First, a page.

As you likely know by now, Matt Paradis is no longer a Bronco. In this article, I intend to scrutinize the events that led to this result, and to ask questions about how the Broncos let this happen, and where they stand on the offensive line after this move that they did not make.
Back in July, I crafted a deal that I felt that was fair for both Paradis and the Broncos at that time. That contract would have created a total of $27.05 million in new money, and $13.75 million in full guarantees, over three years. The contract table within the link above shows what that contract would have looked like had it been signed during the 2018 league year. Below, here’s what the contract would have looked liked if it was signed in the 2019 league year:
|Year||Base Salary||Prorated Bonus||Cap Number||Dead Money||Cap Savings|
Obviously, such a deal was not struck, back in July, or ever. Instead, here was the deal Paradis struck in reality with the Panthers yesterday:
|Year||Base Salary||Prorated Bonus||53 Player PGRB||46 Player PGRB||Workout Bonus||Cap Number||Dead Money||Cap Savings|
I’ll spare you the ugly math that’s created here by the Marty Hurney Special of creating void years to defer cap charges to emphasize the core value of this contract: this is a three year, $27.03 million deal–a mere $200,000 difference in total value from what I projected in July–that fully guarantees Paradis $10 million, less than what my deal offered him.
Finally, here’s a very important note to keep in mind as you continue to read this article: $4.5 million of Paradis’s money in the Panthers’ contract is tied to workout and per game roster bonuses. This is money that is no sure thing for Paradis should he get injured throughout the duration of his contract.
So, why weren’t the Broncos able to get this deal done last summer? Well, according to Mike Klis, a $9 million APY deal was indeed what the Broncos offered to Paradis at that time. Paradis’s camp reportedly countered with an offer to make him the highest paid center in the league, and that ended negotiations at that time. Fair enough on both sides, in my opinion.
What followed next was terrible for Paradis: he suffered a torn syndesmotic ligament and broken fibula during the regular season. While that ended his 2018 campaign, it was not the type of injury that should have dampened his free agency campaign as his contract year was concluding. At the same time, it was appearing that Paradis was correct to reject a valuation on his talent at $9 million APY, as centers appeared to be in high demand for the next offseason. This argument further appeared to be confirmed this last Monday when Mitch Morse signed an $11 million APY deal with the Bills, and it seemed fait accompli that Paradis would soon best that.
But as we now know, Paradis didn’t come even close to besting Morse. Furthermore, the Panthers were clearly spooked by Paradis’s recent history, given the $4.5 million that they demanded–and Paradis accepted–to be tied to workout and per game roster bonuses. But remember this: Paradis did not miss a single snap in his career before his 2018 injury, even after he underwent double hip injury surgery.
I find it quite incredible that Paradis even had to settle for putting $4.5 million into bonuses based upon his ability to play. Furthermore, it should have been very easy for the Broncos to better the Panthers’ offer if they wanted to by moving that money into typical base salary money due to him even if he was unable to play.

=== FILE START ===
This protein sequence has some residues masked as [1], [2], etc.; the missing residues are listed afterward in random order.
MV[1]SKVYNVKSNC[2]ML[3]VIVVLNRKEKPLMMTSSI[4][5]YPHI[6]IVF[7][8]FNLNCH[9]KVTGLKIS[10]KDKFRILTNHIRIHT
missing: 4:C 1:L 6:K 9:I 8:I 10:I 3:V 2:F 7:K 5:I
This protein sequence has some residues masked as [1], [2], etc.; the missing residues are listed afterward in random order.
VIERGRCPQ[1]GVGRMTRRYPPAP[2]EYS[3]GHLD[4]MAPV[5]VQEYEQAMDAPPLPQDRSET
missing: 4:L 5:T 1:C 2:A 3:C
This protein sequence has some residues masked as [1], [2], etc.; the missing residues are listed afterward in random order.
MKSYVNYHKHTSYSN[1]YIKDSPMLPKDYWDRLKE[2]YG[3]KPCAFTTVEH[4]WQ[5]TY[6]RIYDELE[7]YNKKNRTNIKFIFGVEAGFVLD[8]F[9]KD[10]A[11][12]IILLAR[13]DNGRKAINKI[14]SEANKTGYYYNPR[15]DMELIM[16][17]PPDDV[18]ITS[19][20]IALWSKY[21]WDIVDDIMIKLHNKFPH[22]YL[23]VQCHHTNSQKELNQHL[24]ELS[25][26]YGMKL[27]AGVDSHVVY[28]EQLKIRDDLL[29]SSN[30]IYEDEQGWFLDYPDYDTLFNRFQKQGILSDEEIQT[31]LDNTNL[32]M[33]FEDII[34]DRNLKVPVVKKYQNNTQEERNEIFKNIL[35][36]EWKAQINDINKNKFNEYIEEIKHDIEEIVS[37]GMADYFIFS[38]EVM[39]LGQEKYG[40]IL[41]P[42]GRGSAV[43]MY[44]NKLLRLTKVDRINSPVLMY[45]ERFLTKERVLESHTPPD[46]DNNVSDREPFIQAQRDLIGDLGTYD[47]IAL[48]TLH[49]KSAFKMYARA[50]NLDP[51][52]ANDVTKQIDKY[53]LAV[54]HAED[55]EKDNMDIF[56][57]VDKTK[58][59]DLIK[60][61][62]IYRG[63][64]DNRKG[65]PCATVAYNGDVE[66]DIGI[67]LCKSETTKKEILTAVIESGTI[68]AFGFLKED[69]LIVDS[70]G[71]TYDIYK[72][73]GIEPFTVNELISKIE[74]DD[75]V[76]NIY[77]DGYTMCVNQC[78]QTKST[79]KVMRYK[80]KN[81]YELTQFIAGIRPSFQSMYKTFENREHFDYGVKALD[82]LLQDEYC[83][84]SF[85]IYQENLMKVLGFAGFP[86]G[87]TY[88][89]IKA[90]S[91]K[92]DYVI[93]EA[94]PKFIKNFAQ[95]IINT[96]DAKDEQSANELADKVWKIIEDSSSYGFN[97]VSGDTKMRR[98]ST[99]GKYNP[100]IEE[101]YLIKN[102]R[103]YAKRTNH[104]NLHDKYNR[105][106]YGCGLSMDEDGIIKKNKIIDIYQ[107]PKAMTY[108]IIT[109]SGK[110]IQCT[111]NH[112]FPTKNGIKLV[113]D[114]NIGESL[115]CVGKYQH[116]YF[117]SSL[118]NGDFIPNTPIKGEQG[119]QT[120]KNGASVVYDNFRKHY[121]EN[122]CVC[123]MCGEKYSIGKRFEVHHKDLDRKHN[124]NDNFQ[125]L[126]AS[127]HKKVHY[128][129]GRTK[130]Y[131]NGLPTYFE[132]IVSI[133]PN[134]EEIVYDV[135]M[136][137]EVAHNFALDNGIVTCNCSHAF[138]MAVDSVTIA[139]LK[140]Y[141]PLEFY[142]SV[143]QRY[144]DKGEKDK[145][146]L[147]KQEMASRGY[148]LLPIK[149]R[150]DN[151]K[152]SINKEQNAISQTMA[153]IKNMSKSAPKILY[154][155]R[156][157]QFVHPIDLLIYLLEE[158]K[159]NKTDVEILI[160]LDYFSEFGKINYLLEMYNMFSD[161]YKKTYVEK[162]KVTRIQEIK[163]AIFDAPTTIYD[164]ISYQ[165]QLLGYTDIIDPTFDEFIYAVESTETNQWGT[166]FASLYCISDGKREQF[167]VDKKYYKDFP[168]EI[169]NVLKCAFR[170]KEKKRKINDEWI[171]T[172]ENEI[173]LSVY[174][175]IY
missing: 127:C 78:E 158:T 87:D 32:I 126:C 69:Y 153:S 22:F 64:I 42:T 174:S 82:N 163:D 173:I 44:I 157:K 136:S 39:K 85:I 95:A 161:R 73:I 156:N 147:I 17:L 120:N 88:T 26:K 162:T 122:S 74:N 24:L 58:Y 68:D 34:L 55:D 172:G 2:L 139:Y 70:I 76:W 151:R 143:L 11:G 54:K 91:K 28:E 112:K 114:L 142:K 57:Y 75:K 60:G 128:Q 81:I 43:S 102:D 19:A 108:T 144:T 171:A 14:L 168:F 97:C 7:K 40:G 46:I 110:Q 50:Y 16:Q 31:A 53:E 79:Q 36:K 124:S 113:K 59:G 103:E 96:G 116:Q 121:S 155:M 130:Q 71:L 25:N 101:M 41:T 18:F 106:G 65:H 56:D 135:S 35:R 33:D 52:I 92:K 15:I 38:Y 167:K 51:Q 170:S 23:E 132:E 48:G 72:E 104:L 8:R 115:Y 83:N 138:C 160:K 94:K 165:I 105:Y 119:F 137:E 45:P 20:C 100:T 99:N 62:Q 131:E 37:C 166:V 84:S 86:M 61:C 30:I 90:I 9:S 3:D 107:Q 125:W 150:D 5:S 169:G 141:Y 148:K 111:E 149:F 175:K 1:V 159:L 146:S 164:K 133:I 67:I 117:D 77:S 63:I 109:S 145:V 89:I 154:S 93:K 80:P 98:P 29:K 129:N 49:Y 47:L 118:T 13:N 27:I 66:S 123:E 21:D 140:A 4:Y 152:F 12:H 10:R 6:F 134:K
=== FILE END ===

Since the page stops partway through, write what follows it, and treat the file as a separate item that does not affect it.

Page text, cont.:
But the Broncos did not. Instead, according to Klis, they only offered a one year deal to him before free agency. This indicates to me, on the surface, that Broncos were even more spooked about his injury than the Panthers were, despite his history of continuous play in the face of injuries.
So what gives? Here is where we enter the world of speculation from outside the Broncos’ front office. The best reason I can concoct is that, with Mike Munchak now in the fold as offensive line coach, perhaps he saw something in Paradis that deemed him not to be worth the value of even $9 million APY in his system. Fair enough if that is the calculus, but it would be nice to know if that was the case.
Furthermore, even if we cede that Paradis is no longer a fit for what the Broncos want to do, then what is the plan for replacing him? As it stands now, Connor McGovern would likely remain his replacement at center. But who would be McGovern’s replacement at right guard? I find it incredible to think that that hole can be definitively filled with Sam Jones, Elijah Wilkinson, or Don Barclay with what we know now. And Billy Turner won’t fill it now that he’s departed to Green Bay for an impressive $7 million APY deal. Perhaps there will be a future right guard or center signing in free agency that will handle this hole, although I have no idea who is available that would be able to sufficiently fill it.
But to wrap this up, know this: John Elway prides himself in filling the biggest perceived roster holes in free agency, so that he can have the luxury of picking the best players available in the draft, instead of being forced into drafting for need. We’ve seen what happens when he has the ability to do the former, and has no choice but to do the latter.
But from how I see the Broncos roster right now, Elway had a chance to snuff out a major hole on the offensive line by retaining Paradis at an amount he was reportedly willing to offer back in the summer. He did not do so, and thus I respectfully dissent from this inaction. Now, my dissents are far from infallible: I did so when he cut CJ Anderson last offseason, and he decisively proved me wrong. I hope that he proves me wrong again.